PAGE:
New Defender's Study Bible Notes
2:1 Hebron. Centrally located some twenty miles south of Jerusalem, the ancient city of Hebron (note Genesis 13:18) was on a mountain in Judah, and therefore defensible. It was one of the cities of refuge, and had been given to Caleb by Joshua.
2:4 anointed David king. It is noteworthy that David was actually anointed king on three different occasions. His divine anointing came through Samuel (I Samuel 16:13), but then this was supplemented on the human level—first by David’s own tribe of Judah, and eventually by the other tribes (II Samuel 2:4; 5:3).
2:5 sent messengers. The men of Jabesh-Gilead had risked their lives to provide a proper burial for Saul and his sons in Jabesh (I Samuel 31:11-13). Despite David’s message of appreciation, with the suggestion that they join with Judah in acknowledging him as king, they remained loyal to Saul and his son Ishbosheth.
2:10 reigned two years. Ishbosheth reigned “over all Israel” (II Samuel 2:9) for only two years. The implication is that it took him five and a half years to consolidate all the tribes under his rule after Saul’s death. David in the meantime served as king over Judah for seven and a half years (II Samuel 2:11).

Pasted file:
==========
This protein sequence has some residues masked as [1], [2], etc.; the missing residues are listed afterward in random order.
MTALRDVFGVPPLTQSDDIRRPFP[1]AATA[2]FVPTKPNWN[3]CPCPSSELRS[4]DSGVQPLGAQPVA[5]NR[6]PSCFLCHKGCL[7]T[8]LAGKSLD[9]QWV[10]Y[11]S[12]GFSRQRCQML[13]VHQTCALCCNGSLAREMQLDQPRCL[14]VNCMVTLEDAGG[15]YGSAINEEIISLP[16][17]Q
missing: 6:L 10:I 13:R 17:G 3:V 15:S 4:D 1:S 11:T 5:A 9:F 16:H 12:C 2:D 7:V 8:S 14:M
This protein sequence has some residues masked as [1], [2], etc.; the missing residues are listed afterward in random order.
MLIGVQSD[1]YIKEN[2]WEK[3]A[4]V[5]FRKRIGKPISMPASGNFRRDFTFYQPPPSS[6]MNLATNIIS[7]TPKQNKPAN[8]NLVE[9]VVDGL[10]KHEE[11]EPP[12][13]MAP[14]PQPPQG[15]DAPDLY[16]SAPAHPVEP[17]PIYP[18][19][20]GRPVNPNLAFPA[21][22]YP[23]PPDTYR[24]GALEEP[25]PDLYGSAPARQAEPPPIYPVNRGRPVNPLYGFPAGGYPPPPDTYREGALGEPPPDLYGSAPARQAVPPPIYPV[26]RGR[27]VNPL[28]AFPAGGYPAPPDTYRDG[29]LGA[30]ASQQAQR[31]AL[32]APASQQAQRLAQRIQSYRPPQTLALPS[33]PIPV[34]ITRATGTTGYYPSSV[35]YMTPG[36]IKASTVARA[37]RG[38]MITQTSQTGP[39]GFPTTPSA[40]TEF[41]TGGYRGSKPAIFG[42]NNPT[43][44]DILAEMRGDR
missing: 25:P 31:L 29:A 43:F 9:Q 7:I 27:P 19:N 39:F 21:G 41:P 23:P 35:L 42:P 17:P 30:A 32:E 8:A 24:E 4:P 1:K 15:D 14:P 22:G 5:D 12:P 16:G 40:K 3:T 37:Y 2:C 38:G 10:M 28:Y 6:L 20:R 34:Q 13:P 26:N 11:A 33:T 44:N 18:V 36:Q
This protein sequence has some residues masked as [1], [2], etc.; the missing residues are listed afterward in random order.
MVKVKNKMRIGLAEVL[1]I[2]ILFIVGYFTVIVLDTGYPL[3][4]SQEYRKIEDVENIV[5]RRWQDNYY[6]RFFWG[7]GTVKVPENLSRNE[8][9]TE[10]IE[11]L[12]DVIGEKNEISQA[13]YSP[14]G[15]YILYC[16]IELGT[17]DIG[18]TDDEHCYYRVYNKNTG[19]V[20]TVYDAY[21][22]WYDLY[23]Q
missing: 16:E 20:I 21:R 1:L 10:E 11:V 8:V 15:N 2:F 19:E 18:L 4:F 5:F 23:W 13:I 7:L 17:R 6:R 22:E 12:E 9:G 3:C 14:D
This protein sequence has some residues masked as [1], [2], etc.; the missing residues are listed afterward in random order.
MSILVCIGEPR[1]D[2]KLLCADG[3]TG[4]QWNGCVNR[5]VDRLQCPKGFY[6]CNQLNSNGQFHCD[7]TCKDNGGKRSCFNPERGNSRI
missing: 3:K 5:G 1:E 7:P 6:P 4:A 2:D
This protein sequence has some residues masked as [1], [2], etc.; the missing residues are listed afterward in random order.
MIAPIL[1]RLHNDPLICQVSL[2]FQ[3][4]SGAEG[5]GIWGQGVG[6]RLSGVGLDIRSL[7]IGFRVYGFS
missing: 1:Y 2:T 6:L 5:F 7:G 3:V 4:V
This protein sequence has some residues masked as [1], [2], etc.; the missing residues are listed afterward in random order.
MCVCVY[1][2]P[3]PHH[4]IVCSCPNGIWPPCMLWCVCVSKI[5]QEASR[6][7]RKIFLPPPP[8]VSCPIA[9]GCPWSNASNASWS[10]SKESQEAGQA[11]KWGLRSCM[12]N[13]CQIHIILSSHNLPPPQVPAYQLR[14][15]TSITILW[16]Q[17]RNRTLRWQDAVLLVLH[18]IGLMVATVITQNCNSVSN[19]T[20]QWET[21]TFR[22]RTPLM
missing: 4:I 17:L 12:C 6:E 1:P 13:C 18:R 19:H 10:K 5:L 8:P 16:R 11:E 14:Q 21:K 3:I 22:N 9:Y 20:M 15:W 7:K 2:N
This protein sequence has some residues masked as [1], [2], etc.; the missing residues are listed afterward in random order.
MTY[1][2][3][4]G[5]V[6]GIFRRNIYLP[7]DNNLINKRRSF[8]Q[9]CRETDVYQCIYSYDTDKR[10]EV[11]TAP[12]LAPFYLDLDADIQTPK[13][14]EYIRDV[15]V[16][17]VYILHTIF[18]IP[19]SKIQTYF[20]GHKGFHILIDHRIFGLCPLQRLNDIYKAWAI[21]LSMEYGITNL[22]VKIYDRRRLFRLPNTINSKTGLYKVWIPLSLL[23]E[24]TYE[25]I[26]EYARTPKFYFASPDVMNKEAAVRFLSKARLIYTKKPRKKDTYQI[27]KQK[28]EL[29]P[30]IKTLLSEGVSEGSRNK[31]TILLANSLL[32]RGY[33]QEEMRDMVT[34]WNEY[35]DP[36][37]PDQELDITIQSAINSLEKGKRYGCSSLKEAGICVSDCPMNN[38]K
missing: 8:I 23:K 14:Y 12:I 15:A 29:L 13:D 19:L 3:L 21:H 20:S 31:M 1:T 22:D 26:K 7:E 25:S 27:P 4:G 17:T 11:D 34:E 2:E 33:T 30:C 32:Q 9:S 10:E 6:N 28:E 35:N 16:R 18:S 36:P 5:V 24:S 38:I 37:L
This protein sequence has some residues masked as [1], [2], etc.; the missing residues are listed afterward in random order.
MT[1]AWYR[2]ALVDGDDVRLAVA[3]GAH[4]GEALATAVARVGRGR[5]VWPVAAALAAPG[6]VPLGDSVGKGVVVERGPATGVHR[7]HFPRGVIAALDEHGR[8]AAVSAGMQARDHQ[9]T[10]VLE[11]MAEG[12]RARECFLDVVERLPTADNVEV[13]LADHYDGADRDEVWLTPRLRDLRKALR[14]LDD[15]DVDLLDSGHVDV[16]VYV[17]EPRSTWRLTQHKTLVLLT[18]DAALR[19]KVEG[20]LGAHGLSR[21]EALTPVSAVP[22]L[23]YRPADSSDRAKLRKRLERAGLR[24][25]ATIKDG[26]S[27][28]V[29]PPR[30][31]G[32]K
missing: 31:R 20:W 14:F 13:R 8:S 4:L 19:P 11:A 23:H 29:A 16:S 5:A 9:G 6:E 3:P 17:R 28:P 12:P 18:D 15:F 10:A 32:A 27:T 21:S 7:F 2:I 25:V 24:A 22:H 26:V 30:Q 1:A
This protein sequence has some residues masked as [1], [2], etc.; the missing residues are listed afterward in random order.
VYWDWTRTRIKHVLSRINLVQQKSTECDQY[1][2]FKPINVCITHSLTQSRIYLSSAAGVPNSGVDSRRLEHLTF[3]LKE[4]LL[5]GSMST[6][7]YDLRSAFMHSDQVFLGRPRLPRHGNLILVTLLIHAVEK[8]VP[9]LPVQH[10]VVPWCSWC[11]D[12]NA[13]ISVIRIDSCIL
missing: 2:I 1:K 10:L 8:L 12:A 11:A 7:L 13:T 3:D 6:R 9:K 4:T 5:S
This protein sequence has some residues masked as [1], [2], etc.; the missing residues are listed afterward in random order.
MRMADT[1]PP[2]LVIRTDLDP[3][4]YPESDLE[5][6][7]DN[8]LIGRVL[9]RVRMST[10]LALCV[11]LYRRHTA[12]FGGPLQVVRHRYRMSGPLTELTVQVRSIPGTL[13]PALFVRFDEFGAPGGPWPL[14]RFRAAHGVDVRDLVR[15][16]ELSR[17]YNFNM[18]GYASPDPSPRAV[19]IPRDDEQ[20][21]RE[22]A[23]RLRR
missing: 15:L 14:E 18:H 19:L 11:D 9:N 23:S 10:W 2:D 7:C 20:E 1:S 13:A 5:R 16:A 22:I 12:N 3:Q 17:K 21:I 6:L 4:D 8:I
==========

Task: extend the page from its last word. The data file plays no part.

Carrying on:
2:13 pool of Gibeon. Excavations at Gibeon have confirmed the existence of this pool, eighty-two feet deep and thirty-seven feet in diameter. Gibeon was near Jerusalem, essentially just over Judah’s border into Benjamin, and thus an obvious meeting place for a conference between Abner and Joab, and their respective armies.
2:14 play before us. This challenge to have a dozen young men from each side “play” (a euphemism for engaging in mortal combat) was an occasional means of determining the winner in an imminent battle, similar to the contest between David and Goliath. In this case, however, all the initial combatants killed each other, and the battle spread with deadly intensity between the two factions of the children of Israel.
2:18 three sons of Zeruiah. Zeruiah was David’s sister (I Chronicles 2:13-16), so that Joab, Abishai and Asahel were all David’s nephews.
2:21 take thee his armour. Asahel apparently was not wearing armor, and so would soon catch up with Abner. The latter knew that he could easily slay Asahel, especially without any armor, and earnestly desired not to start a blood feud with Joab and Abishai.